Debasish Panda, former secretary, Department of Financial Services, to the top position of the Insurance Regulatory and Development Authority of India (Irdai) for three years
Subrata Panda |
Last Updated at March 11, 2022 23:10 IST
After a nearly 10-month wait, the post of chairman of India’s insurance regulator has been filled. The government has appointed Debasish Panda, former secretary, Department of Financial Services, to the top position of the Insurance Regulatory and Development Authority of India (Irdai) for three years.
After S C Khuntia demitted the Irdai chairman’s office in May 2021, the insurance regulator functioned without a chief. Part of this period coincided with the devastating second wave of the Covid pandemic, which resulted in a flurry of claims for both life and non-life insurers. Also, the initial public offering of insurance behemoth LIC was given the go-ahead by the regulator sans a chairman at the top.
The insurance industry has come out relatively unscathed from Covid, according to industry experts. And, with the pandemic giving a huge boost to awareness around insurance, it is, arguably, an inflection point for India’s insurance sector, they believe. India remains one of the most underpenetrated markets for insurance globally.
Amid all this, the new chairman’s task is cut out. Experts are of the opinion that Panda’s priority would be to chart out a long-term roadmap through which India’s insurance penetration can be improved substantially.
Twenty years after India’s insurance sector was opened up, unshackling the control of state-owned companies, as many as 50 private players have set up shop. But India’s insurance penetration needle has moved little. The overall insurance penetration has increased from 2.71 per cent in 2001-02 to just 4.20 per cent as of 2020-21. Life insurance penetration has increased from 2.15 per cent to 3.2 per cent during the period, while non-life insurance penetration has moved up by just 44 basis points to stand at 1 per cent as of 2020-21.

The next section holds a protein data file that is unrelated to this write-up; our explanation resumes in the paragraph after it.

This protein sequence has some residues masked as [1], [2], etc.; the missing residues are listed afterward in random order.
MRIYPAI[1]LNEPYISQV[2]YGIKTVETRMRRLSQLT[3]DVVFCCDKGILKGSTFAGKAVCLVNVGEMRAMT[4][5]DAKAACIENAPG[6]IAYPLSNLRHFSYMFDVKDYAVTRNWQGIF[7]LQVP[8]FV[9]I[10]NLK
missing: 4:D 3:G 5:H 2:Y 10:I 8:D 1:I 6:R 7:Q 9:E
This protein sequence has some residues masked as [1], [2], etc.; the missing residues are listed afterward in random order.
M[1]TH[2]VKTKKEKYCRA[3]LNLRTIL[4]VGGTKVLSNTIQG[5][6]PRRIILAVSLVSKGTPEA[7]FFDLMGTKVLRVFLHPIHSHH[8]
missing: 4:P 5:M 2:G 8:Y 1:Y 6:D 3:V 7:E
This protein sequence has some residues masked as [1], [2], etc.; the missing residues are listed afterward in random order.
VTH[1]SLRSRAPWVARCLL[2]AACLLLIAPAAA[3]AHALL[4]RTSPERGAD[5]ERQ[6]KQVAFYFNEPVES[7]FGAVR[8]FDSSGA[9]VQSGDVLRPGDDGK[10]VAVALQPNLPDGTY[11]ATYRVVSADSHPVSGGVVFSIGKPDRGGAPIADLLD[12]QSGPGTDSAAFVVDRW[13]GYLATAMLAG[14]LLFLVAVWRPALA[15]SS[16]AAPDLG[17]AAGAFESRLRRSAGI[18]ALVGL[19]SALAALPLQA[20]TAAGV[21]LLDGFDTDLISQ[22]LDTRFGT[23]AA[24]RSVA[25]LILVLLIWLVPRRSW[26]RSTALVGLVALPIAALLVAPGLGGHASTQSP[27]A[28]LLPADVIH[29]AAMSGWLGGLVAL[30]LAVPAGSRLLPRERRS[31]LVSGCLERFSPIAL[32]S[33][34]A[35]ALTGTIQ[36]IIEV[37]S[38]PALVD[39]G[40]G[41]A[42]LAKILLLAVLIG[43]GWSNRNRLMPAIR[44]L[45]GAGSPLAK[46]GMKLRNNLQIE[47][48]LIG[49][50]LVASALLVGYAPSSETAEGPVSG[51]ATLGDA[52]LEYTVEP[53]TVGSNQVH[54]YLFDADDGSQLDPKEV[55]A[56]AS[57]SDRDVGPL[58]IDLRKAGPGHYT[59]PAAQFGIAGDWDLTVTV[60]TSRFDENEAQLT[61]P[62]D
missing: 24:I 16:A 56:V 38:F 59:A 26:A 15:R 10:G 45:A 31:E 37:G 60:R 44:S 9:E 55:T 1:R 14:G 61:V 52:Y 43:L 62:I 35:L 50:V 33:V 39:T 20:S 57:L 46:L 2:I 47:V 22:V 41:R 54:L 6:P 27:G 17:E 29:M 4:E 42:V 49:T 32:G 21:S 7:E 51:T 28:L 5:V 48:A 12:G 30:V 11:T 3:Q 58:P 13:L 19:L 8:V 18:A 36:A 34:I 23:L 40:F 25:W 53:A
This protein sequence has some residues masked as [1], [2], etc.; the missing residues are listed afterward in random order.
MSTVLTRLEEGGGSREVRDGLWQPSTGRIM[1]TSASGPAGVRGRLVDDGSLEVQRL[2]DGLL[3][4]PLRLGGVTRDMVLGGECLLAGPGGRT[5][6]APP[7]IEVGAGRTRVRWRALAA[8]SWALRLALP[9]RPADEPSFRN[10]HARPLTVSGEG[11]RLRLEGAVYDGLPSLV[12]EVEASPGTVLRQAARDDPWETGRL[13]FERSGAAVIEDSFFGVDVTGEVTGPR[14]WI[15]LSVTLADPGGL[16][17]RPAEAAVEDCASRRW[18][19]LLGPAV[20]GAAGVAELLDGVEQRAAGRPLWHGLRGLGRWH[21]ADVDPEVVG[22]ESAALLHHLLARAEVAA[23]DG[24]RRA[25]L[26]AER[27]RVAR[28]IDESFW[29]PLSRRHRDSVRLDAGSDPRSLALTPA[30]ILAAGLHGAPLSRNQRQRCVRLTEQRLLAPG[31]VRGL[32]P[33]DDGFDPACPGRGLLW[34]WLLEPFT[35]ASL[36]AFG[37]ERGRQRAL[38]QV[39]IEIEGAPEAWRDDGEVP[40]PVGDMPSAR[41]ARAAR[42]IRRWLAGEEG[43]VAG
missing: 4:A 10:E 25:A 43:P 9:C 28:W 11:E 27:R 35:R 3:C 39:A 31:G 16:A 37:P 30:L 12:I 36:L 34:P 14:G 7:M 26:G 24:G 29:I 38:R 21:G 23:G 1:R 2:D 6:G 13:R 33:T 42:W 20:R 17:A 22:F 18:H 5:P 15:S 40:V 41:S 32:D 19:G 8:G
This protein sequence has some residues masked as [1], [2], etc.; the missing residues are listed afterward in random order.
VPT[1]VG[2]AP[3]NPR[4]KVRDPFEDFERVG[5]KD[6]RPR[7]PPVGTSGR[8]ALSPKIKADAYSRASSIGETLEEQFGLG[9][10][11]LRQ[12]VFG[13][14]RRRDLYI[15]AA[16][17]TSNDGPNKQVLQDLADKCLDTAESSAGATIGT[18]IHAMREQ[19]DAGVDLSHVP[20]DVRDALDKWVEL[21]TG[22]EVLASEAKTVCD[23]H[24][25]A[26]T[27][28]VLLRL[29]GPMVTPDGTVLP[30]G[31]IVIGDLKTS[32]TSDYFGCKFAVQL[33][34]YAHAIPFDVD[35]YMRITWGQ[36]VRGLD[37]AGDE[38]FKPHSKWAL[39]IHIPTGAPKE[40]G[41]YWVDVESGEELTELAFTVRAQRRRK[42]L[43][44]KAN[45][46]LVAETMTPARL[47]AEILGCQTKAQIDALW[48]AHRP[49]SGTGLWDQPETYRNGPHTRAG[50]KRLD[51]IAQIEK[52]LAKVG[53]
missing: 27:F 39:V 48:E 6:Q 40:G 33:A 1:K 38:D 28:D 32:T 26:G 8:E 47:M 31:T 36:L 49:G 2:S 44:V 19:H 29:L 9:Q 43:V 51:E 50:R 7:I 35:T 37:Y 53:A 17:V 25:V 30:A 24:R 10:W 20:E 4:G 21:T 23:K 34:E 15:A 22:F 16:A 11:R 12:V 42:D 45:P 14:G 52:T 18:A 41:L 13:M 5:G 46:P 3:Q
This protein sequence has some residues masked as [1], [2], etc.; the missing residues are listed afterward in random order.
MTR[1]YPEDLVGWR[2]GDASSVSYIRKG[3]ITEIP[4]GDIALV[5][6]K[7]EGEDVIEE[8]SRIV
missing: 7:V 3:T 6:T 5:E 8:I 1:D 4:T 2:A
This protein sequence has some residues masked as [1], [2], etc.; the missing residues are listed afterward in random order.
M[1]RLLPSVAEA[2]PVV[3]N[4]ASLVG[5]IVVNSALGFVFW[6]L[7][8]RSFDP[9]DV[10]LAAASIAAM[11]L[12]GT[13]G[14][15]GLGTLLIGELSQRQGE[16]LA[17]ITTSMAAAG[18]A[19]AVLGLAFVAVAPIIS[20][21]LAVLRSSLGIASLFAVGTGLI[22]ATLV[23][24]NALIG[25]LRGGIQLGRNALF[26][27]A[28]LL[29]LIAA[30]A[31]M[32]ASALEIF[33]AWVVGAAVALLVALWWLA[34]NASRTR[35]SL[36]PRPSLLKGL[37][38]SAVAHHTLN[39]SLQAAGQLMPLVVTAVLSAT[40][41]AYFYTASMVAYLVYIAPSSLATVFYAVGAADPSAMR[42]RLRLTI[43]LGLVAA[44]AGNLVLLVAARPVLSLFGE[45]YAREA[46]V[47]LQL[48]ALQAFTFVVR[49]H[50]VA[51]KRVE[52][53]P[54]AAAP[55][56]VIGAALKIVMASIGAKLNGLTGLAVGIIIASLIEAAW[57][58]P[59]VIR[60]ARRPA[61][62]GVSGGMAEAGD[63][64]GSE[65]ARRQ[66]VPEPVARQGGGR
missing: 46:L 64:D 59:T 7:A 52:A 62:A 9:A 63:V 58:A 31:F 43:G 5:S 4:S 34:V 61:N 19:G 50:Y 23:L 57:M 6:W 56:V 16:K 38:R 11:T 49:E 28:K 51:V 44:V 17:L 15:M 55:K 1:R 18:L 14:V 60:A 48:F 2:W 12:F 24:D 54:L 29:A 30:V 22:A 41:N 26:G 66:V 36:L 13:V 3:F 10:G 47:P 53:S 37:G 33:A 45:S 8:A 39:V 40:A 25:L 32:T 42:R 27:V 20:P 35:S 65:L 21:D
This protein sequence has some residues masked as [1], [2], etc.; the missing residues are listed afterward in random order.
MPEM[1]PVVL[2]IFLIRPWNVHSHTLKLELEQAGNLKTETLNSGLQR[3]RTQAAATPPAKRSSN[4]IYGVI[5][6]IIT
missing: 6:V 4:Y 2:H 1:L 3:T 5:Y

“The general insurance penetration is very low. I think creating awareness and ensuring that people are well protected should be the biggest focus area. India needs protection through insurance for the organised uplift of the country,” said Rakesh Jain, CEO, Reliance General Insurance.
“Insurance penetration levels in India remain low and, in the post-pandemic world, there is a need for Irdai to pivot its attention to development versus regulation,” according to Sandeep Ghosh, former financial services consulting leader at EY.
Besides shallow penetration, the insurance industry has been complaining about the high GST rate (18 per cent) for premia. While there have been several calls from the industry to the government for a relook at GST on premia, there has not been much development at this front.
Further, there is a need for a regulator for hospitals, according to general insurers. They allege that hospitals have increased their rates exorbitantly since the pandemic, forcing insurers to foot exorbitant bills. Recently, T L Alamelu, member-non-life, Irdai, raised the issue and said in the absence of any regulator for hospitals, the insurance regulator may be asked to perform the role. “There is an urgent requirement for a regulator of hospitals, in the absence of which health costs are shooting up recklessly. This, in turn, is going to make insurance very expensive,” Jain said.
Also, the failing health of the three public sector general insurance companies requires urgent attention, industry experts said. “The three PSU general insurance companies are bleeding. Fresh capital infusion is required,” said Nilesh Sathe, former member, Irdai.
There is also a need to engage with the industry regularly to understand its pain points. “Now since Covid is under control, the new chairman should personally meet industry leaders and take their suggestions to take the insurance industry to a higher level”, Sathe said.
Also, there have been calls from life insurers that the premia charged for Pradhan Mantri Jeevan Jyoti Bima Yojana should be looked at. “The rates need to be increased because insurance companies are bleeding,” said a private life insurance executive.
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